The 6-foot-8 Freiman has made all of one mound appearance for Duke in three college seasons. On Feb. 12, 2006, he made a start and suffered an arm injury that forced him to miss 29 games of his freshman season. He has since become Duke’s most valuable bat and the two-way plan was quickly abandoned. But the powerful Freiman could very well throw in the mid-90s in the event he’s given the chance to pitch so late in his career.

BOBBY JENKS DIVISION
Top Closer Prospects / High School Pitchers


1. Mychal Givens, rhp, H.B. Plant HS, Tampa(PG-X: 13)
The highly-athletic Givens comes from a low three-quarters slot, and is capable of pumping his fastball in the mid-90s. He also ranks among the best defensive shortstops in the draft. With a strong delivery and the potential for a plus slider, Givens could move quickly as a closer. But most teams will probably start him off in the rotation and see if his arm slot holds up to the workload.

2. Matt Hobgood, rhp, Norco (Calif.) HS (PG-X: 47)
Hobgood is a jumbo-sized, 6-foot-4, 240-pound flame-thrower. There are doubts about his repeating his delivery and throwing strikes consistently, but his power arm and big body make it easy for scouts to make the proverbial Bobby Jenks comparisons. Like Jenks, Hobgood’s command issues might become immaterial when he’s used for an inning at a pop.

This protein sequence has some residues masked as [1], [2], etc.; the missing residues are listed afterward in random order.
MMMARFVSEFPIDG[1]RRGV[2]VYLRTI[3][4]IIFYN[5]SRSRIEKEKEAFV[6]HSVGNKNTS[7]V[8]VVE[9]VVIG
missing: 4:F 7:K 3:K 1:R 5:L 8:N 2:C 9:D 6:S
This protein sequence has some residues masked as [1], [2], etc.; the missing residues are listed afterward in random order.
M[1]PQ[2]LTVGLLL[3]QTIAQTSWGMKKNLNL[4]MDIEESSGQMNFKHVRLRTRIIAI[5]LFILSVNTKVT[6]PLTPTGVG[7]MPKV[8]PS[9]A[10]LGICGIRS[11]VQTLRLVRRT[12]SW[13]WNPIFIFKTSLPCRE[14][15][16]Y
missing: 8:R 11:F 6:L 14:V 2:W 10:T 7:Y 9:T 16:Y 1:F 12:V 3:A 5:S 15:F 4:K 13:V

3. Chris Jenkins, rhp, Westfield (N.J.) HS (PG-X: 95)
At an intimidating 6-foot-7 and 223 pounds with a high leg kick, Jenkins looks the part of a closer. He threw 92-93 mph at the East Coast Showcase in Lakeland, Fla., last summer and had the makings of a solid slider. Jenkins has effort in his long arm action, though, and tends to be wild low in the zone. For a one-inning specialist, those would be lesser concerns.

4. Scott Griggs, rhp, San Ramon Valley HS, Alamo, Calif. (PG-X: 107)
Griggs is an “arm-strength guy” who could have a plus-plus fastball as a short reliever. His off-speed stuff is further away and durability is another early question mark, given his medical history. The bullpen might be the solution.

5. Felix Roque, rhp, Miami Christian HS (PG-X: 218)
Roque is an unorthodox 6-foot-4, 204-pound righty who throws nearly side-arm. He’s shown 86-92 mph on a plus-moving fastball at various events, and was particularly impressive during the fall which will elevate his revised PG Crosschecker national ranking considerably. Roque is very tough on righthanded hitters and only rarely needs his curveball. The package screams for the bullpen in pro ball.


Keywords in this article
       Player Profile Page    Event Page